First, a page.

According to the Advocate General, the ordinary chain of conclusions – illegal border crossing from Serbia to Croatia, therefore Croatia responsible under Article 13 of the Dublin III Regulation, therefore no jurisdiction for us, therefore breach of law if we still process these cases anyway (replace, mutatis mutandis, Croatia with Hungary) – just didn’t apply any more in 2015/16. Hundreds of thousands approaching the frontier, preparing to set up improvised Idomeni-style camps in the coming winter, certain to crash – if taken in – the asylum system by sheer number as they had in Greece before: this was what Croatia had to face, and what to do in that situation is simply not regulated by Art. 13:
Neither that provision nor the Dublin III Regulation as a whole was designed to cover a situation of authorised border crossings by a mass inflow of potential applicants for international protection. That regulation is not aimed at ensuring a sustainable sharing of responsibility for applicants for international protection across the European Union in response to such an inflow of people.
Article 13 (1) of the Dublin III Regulation thus does not provide for this extreme constellation, and neither do any of the other criteria of Chapter III of the Regulation. Does this mean that the Dublin Regulation has “failed”? By no means. If none of these criteria fits, the competent state is, according to Article 3 (2) of the Dublin III Regulation, the one where the application for asylum was filed.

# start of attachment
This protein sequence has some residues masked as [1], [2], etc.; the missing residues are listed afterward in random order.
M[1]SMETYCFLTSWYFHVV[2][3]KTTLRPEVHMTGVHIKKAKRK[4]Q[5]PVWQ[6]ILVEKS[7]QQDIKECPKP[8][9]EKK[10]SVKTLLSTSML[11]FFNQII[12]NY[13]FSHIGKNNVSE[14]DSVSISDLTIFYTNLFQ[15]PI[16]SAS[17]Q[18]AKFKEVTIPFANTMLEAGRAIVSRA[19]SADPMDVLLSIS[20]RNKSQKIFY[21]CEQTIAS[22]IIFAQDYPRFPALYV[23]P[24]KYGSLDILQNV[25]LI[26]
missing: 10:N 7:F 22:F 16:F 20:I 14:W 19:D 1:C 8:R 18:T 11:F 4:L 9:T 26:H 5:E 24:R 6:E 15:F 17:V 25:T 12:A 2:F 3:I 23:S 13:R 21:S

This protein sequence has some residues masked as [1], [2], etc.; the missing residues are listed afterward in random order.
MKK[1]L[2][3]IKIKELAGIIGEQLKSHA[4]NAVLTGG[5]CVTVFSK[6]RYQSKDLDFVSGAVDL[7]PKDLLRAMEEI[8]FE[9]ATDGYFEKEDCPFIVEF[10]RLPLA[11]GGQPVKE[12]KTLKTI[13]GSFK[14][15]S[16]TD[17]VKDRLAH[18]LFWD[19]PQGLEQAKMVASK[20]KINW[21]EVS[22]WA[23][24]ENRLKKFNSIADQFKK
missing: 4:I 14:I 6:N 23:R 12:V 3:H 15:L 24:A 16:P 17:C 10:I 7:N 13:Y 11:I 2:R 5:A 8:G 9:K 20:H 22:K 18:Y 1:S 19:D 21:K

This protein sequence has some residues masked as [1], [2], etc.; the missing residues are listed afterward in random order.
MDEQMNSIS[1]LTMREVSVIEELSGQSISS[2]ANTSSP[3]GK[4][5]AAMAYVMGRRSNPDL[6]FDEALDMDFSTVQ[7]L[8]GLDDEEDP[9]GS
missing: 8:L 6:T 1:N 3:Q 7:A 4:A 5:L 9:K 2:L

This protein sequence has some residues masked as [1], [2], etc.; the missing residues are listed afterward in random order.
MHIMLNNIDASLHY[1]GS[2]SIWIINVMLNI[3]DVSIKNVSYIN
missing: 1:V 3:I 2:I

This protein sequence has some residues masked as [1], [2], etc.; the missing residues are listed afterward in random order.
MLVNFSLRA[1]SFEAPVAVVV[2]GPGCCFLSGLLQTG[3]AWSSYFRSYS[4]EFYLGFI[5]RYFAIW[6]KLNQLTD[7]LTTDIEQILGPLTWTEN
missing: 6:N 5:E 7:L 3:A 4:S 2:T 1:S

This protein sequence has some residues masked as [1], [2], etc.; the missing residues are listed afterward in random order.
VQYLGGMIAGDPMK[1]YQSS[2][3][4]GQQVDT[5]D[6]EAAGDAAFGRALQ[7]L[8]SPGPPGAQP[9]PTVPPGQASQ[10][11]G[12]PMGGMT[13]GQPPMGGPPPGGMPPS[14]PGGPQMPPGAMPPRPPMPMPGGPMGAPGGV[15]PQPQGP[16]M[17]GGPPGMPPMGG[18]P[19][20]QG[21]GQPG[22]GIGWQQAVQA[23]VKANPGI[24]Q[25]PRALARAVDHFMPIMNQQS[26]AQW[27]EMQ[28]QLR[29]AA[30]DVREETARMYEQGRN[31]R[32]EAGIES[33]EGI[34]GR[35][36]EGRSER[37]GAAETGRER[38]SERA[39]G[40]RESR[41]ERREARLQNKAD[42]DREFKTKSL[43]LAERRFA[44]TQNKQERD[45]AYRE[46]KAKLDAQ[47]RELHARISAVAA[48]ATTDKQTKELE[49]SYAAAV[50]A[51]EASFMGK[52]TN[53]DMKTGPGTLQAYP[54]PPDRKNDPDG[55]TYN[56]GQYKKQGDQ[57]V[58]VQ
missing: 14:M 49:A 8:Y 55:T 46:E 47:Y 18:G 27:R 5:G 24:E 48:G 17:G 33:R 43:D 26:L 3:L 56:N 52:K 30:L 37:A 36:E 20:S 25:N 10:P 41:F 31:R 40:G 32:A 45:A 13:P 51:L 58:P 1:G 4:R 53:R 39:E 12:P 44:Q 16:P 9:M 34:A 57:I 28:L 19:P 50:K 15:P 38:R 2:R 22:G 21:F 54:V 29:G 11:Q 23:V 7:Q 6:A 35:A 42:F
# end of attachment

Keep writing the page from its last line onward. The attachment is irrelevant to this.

I know, of course, that a proper right-wing populist worth his salt will not allow just some Luxembourg official to question his legal convictions. This is not my concern, though. Of course, Luxembourg can still be seen as mistaken, and of course it is possible to insist, and with good reasons too, that the 2015/16 refugee policy was unlawful in all possible aspects. That just gets a little bit more demanding. One can no longer simply point to Di Fabio and say: look, the fellow used to be a constitutional judge, so he is in the know about all these legal matters. One never really could, anyway. Law is something that has to be negotiated with arguments, not stated by alleged or actual expert authority. AG Sharpston’s opnion makes it easier to make that point.
Why the alliance of the British Conservatives with the Northern Irish DUP is a Faustian pact that will cost the Tories its soul and Theresa May her job is described by AIDAN O’NEILL in his first thoughts on the results of the UK general elections 2017. Redemption may come if the Tories chose Ruth Davidson as their leader instead, who is everything Theresa May is not: young, gay, likeable, of working class background and a Scotswoman.